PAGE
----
Utah Undoing Three Passed Progressive Ballot Measures (and other states info)


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All this, on top of their second to none war on public lands.


In many states, ballot initiatives on expanding Medicaid, limiting gerrymandering, and raising the minimum wage swept to victory in November. Now lawmakers are doing their best to reverse them.

In November, more than half of Utah’s voters approved a bill to expand Medicaid statewide. Last week, Utah’s House of Representatives voted on a new bill, this time to effectively repeal that expansion. Yesterday, the Senate approved it, and Republican Governor Gary Herbert signed it, too.

It’s a similar story from Maine to Idaho. A raft of states passed progressive ballot measures seemingly at odds with their more conservative legislatures and governors; now those lawmakers are taking steps to hedge or even cancel popular initiatives to expand healthcare, end partisan redistricting, decriminalize cannabis, and increase the minimum wage. This conservative backlash highlights the growing role these initiatives play in cities and states where gridlock and gerrymandering can decide outcomes over the popular vote.

“It’s not a new phenomenon by any means,” Josh Altic, who tracks ballot measures for Ballotpedia, told CityLab in October. But winning initiatives are facing challenges with increasing frequency. “I haven’t seen this much brashness on the part of legislative bodies in the six years I’ve been covering these, or even in the last decade or so.”

“What we’ve seen is that politicians who cannot win with voters at the ballot box try to undermine the will of voters where they do have their power,” said Jonathan Schleifer, the executive director of the Fairness Project, which advocated for Medicaid and minimum wage expansions. “If the system is sick, we’re trying to heal it by going straight to voters. It’s no surprise that the virus is acting up.”

Challenges to Medicaid

Utah: All Utahns earning up to 138 percent of the federal poverty level were expected to gain Medicaid coverage on April 1, after an expansion initiative passed on Election Day with 53 percent of the vote. But Republican lawmakers in Utah are arguing that Proposition 3 will cost the state too much money to implement, even after a $90 million sales tax increase. Instead, Senate and House leaders are pushing SB96, a smaller Medicaid expansion bill that covers only those up to 100 percent of the poverty level, which is around $16,750 for an individual.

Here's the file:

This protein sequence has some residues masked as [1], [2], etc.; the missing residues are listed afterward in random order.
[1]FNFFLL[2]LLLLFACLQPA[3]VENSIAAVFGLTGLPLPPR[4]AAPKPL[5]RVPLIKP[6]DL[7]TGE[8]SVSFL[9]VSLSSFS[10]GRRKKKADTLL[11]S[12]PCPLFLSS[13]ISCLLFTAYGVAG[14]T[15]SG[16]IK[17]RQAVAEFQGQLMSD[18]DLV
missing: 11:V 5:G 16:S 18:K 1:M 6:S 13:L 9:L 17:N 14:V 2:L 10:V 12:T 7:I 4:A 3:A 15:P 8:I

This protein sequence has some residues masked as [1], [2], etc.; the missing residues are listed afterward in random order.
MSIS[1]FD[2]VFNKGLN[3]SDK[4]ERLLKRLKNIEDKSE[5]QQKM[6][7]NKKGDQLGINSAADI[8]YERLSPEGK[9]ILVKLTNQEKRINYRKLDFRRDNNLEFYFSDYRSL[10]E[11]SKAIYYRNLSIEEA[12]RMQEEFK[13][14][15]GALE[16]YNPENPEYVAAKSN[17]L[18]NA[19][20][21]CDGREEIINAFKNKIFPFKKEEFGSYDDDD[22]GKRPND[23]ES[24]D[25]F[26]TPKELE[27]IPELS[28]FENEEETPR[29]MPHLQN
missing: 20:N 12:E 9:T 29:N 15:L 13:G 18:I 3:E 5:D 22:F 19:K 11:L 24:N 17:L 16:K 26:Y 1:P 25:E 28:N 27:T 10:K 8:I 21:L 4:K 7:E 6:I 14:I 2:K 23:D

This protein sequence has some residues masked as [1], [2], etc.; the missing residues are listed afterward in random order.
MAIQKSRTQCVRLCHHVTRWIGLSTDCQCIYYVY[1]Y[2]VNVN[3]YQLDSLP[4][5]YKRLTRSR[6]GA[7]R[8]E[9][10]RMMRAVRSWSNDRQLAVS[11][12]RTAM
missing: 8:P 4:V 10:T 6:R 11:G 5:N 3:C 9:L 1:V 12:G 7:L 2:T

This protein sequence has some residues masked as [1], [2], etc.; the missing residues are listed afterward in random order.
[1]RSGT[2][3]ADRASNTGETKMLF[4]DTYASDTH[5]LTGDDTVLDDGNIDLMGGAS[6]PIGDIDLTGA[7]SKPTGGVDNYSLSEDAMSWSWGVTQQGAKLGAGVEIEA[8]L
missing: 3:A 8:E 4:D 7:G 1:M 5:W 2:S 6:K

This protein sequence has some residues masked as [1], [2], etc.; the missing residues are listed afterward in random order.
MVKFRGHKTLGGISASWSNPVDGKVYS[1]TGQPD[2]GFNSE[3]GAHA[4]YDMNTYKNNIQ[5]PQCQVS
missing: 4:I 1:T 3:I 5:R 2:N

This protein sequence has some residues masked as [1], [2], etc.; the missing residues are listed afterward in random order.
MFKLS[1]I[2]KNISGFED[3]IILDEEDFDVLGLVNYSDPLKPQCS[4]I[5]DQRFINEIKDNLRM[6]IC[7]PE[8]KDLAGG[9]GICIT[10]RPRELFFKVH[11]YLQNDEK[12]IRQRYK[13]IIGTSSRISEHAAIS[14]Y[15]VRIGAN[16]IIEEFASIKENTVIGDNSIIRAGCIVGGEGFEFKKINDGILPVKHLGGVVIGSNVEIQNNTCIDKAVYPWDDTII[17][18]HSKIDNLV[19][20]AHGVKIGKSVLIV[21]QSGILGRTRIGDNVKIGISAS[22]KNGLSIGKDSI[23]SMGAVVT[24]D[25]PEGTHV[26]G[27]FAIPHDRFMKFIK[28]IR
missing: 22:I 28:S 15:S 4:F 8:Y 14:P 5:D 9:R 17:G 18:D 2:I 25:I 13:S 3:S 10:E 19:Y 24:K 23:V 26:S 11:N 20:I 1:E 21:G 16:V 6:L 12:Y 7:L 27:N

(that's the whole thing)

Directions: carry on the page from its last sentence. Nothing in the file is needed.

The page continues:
With this stab at compromise, says Andrew Roberts, a spokesperson for Utah Decides, an organization fighting to enforce the expansion bill, the legislature is “saying that they’re fulfilling the will of the people by not fulfilling it.”

Advocates argue that not only will the repeal bill deprive low-income citizens of much-needed health coverage, it will ultimately be more expensive for the state. Under the original expansion, Utah would cover only 10 percent of the costs of the insurance, with the other 90 percent coming from the feds. Under the stripped-down version, however, the state would be on the hook for the standard 30 percent—unless the federal government approves a waiver to provide extra funding for the partial expansion. No other state has received a waiver of this kind. “I think this is a mighty big gamble to take,” says Roberts.

Reevaluating redistricting

Utah: After lawmakers in Utah found the two-thirds majority they needed to override Medicaid expansion, they may turn their attention to Proposition 4, which creates an independent redistricting commission. That one is likely to face legal challenges from Republican state senators who say that an independent commission is unconstitutional. So far, lawmakers haven’t introduced any legislation to address the ballot initiative itself.

Medical cannabis

Utah: Even before 53 percent of Utah voters passed a citizen-initiated medical marijuana legalization measure last November, Republicans in the state, with the support of local Mormon leaders, vowed to draft a repeal bill. True to their word, a new, scaled-down measure was introduced at the end of November and a special session was called to vote on it. By December, Proposition 2 was replaced with the Utah Medical Cannabis Act, which reduces the number of illnesses eligible for a cannabis card and tightens tracking requirements. It’s a compromise meant to both prevent a full gutting of the bill and “prevent the diversion of product into a black market,” said Speaker Greg Hughes.

Still, advocates fear the amended legislation will keep medical cannabis out of the hands of patients who need it, and voters argue that the alternate bill is unconstitutional on its face. Last week, a case filed by state voters—without the support of any attorneys—was approved to be heard by Utah’s Supreme Court in March. They accuse the governor, lieutenant governor, and legislature of “eviscerat[ing] the fundamentally-protected right of the people to initiative effective legislation,” according to the Salt Lake Tribune.

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